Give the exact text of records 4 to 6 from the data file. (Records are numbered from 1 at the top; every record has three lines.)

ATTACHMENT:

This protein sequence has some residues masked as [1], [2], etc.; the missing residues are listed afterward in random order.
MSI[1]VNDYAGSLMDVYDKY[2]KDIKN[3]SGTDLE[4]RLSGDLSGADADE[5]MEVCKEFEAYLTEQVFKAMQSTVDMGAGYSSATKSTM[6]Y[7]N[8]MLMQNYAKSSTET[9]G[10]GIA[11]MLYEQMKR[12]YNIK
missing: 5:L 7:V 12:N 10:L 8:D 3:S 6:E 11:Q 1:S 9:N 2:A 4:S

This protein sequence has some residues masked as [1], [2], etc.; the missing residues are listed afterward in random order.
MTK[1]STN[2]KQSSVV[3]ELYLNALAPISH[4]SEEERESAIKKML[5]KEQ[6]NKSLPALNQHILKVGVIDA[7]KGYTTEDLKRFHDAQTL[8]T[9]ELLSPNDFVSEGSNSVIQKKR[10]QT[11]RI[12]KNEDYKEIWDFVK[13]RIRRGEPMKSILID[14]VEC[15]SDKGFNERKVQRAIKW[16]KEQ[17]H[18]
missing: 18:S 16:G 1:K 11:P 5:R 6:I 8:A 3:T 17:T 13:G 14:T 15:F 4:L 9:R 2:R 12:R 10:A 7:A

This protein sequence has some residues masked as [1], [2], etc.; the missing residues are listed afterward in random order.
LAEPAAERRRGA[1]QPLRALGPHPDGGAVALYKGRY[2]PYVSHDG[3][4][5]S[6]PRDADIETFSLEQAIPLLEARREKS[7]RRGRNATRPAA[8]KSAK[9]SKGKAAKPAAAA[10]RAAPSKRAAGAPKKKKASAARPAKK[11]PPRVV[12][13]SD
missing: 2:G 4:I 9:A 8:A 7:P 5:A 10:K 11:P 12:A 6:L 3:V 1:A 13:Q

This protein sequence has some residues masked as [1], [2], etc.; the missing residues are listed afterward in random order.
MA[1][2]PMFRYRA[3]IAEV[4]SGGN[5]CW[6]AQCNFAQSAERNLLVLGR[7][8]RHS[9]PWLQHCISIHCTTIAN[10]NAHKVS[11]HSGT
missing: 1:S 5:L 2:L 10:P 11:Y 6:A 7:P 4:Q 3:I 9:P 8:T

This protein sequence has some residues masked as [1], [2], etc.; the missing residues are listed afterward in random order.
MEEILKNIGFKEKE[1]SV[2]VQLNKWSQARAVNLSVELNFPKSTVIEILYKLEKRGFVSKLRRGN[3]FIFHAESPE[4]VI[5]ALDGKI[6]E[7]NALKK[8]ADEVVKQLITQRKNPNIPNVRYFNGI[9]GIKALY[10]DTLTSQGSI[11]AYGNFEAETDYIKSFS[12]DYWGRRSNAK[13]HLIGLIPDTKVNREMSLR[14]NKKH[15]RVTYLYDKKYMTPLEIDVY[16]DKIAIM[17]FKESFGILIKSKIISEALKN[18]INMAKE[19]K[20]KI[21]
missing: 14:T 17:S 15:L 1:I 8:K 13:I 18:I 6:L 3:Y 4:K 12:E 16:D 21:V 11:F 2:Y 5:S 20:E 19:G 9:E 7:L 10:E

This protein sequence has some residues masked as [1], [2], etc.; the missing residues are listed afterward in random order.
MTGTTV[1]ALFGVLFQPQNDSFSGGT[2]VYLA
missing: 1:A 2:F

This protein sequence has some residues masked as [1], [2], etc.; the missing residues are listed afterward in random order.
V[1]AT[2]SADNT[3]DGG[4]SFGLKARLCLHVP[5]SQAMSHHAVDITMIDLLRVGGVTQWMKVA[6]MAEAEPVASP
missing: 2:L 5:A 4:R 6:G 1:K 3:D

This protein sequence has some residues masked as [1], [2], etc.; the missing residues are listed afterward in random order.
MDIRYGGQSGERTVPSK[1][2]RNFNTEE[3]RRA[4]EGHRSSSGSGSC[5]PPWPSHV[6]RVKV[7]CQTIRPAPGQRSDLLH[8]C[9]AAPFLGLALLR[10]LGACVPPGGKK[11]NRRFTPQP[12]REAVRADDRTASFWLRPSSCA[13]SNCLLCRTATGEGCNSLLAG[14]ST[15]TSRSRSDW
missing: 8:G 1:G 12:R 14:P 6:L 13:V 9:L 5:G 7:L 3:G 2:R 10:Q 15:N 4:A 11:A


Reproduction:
This protein sequence has some residues masked as [1], [2], etc.; the missing residues are listed afterward in random order.
MA[1][2]PMFRYRA[3]IAEV[4]SGGN[5]CW[6]AQCNFAQSAERNLLVLGR[7][8]RHS[9]PWLQHCISIHCTTIAN[10]NAHKVS[11]HSGT
missing: 1:S 5:L 2:L 10:P 11:Y 6:A 7:P 4:Q 3:I 9:P 8:T

This protein sequence has some residues masked as [1], [2], etc.; the missing residues are listed afterward in random order.
MEEILKNIGFKEKE[1]SV[2]VQLNKWSQARAVNLSVELNFPKSTVIEILYKLEKRGFVSKLRRGN[3]FIFHAESPE[4]VI[5]ALDGKI[6]E[7]NALKK[8]ADEVVKQLITQRKNPNIPNVRYFNGI[9]GIKALY[10]DTLTSQGSI[11]AYGNFEAETDYIKSFS[12]DYWGRRSNAK[13]HLIGLIPDTKVNREMSLR[14]NKKH[15]RVTYLYDKKYMTPLEIDVY[16]DKIAIM[17]FKESFGILIKSKIISEALKN[18]INMAKE[19]K[20]KI[21]
missing: 14:T 17:S 15:L 1:I 8:K 13:I 18:I 6:L 3:Y 4:K 12:E 16:D 21:V 11:F 2:Y 5:S 20:E 19:G 9:E 7:L 10:E

This protein sequence has some residues masked as [1], [2], etc.; the missing residues are listed afterward in random order.
MTGTTV[1]ALFGVLFQPQNDSFSGGT[2]VYLA
missing: 1:A 2:F